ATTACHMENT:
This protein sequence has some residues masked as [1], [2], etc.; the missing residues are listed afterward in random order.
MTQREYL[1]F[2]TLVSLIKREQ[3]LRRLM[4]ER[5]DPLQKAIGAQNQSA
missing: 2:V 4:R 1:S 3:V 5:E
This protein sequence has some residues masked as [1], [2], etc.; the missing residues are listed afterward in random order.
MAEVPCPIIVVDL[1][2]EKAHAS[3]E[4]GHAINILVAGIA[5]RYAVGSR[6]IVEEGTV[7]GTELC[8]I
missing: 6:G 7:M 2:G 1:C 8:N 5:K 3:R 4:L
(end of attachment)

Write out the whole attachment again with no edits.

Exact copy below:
This protein sequence has some residues masked as [1], [2], etc.; the missing residues are listed afterward in random order.
MTQREYL[1]F[2]TLVSLIKREQ[3]LRRLM[4]ER[5]DPLQKAIGAQNQSA
missing: 2:V 4:R 1:S 3:V 5:E
This protein sequence has some residues masked as [1], [2], etc.; the missing residues are listed afterward in random order.
MAEVPCPIIVVDL[1][2]EKAHAS[3]E[4]GHAINILVAGIA[5]RYAVGSR[6]IVEEGTV[7]GTELC[8]I
missing: 6:G 7:M 2:G 1:C 8:N 5:K 3:R 4:L